Blockchain scalability and proposed solutions have been at the forefront of social media chatter for half a decade. For example, the Israeli software company Starkware and Ethereum co-founder Vitalik Buterin recently talked about the idea of “Layer 3” as one of these solutions. Starkware says multiple Layer 3’s will ride on top of Layer 2, and “fractal layering” solutions can be built on top of Layer 3’s.
The Opside project recently released their plans for a three-layer architecture. This will allow developers to create blockchain applications that have access to faster speeds and cheaper transactions. This is made possible by the Opside chain, which is dubbed a Layer 2 solution because it sits on top of multiple Layer 1 platforms (Like Ethereum, Binance Chain, Bitcoin, etc) and uses them as a settlement layer. The “Layer 3” functionality takes this even further, allowing for developers to spin up a set of “rollups as a service”. This architecture gives Layer 2 a more comprehensive range of assets from bridges and the ability to grow indefinitely from rollups.
In order to handle the contract calls between multiple chains, Opside developed a protocol to handle all the contract calls. Also in development is DAO voting that allows the Opside community to vote on which public chains to use for Layer 1 settlement.
Layer 2 solutions depend on the decentralization of their Layer 1 counterpart to provide faster transaction times and lower gas fees. It seems to be acceptable to most blockchain communities to have a centralized layer on top of their platform so long as every transaction gets settled at the Layer 1 level. Efficiency is achieved by “bundling” a set of transactions and settling later. Layer 3 amplifies this model, allowing even greater cost efficiency while maintaining the speed of the Layer 2 network.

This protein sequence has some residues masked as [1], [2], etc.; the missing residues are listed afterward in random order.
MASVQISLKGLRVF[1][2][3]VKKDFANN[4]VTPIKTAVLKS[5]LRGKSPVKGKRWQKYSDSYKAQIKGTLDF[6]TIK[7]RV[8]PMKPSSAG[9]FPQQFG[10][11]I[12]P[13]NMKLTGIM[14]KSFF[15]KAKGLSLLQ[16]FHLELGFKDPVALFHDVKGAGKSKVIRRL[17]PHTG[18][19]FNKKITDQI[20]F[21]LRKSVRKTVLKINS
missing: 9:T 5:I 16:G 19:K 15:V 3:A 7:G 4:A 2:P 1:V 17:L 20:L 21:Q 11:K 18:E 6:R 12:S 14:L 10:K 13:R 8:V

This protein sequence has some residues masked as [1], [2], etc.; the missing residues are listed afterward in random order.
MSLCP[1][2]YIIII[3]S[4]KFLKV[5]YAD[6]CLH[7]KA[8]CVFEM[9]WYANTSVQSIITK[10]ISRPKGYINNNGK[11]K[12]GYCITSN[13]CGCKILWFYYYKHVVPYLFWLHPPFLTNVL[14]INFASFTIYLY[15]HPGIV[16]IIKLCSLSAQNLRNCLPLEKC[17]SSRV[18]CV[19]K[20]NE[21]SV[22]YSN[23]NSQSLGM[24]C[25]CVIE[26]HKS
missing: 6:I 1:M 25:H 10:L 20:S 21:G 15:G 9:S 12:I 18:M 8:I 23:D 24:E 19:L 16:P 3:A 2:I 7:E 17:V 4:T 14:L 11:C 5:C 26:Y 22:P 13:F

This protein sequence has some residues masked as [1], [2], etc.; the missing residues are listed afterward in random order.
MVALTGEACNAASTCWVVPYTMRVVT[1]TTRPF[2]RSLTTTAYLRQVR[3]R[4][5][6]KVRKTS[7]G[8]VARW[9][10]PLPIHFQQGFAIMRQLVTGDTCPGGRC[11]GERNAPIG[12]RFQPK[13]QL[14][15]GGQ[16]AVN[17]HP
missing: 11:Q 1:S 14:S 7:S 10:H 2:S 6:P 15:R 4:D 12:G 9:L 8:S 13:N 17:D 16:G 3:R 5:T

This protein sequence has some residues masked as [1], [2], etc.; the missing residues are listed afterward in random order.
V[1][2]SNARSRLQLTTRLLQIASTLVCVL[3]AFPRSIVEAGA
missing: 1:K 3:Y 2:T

Layer 3 holds the potential to offer such low costs, that projects built even on Layer 2 networks won’t have to deploy their own Layer 1’s to lower the settlement fees. These applications, such as Axie and dYdX Decentralized Exchange had to do this, simply because their model depended on the fastest transaction times and lowest fees. If deployed on a Layer 3 rollup, it could prevent the need for yet another blockchain.
Layer1: Multi-chain bridges
Opside supports a faster and cheaper decentralized Liquidity-Bridge to achieve asset interoperability in more chains. Liquidity-Bridge consists of permissionless nodes that reach consensus on cross-chain messages through MPC. The liquidity pool brings faster speed and supports more public chains and their on-chain assets.
Further, Opside will establish connections with various public chains of the asset layer through the trustless ZK-Bridge. Compared with other bridge schemes, the ZK-Rollup scheme involves more ZK-proof systems. In the cross-chain operation, it is necessary to generate ZK Proofs to ensure the correctness of the execution process in addition to a general “execution.” The deposit and withdrawal operations of ZK-Bridge are “solidified” as a circuit, and the circuit logic is completely exposed.
Layer2: A Rollup-friendly chain
The Opside chain, or Layer 2, is an EVM-compatible and rollup-friendly chain. The Opside chain will do some deep optimizations for rollups.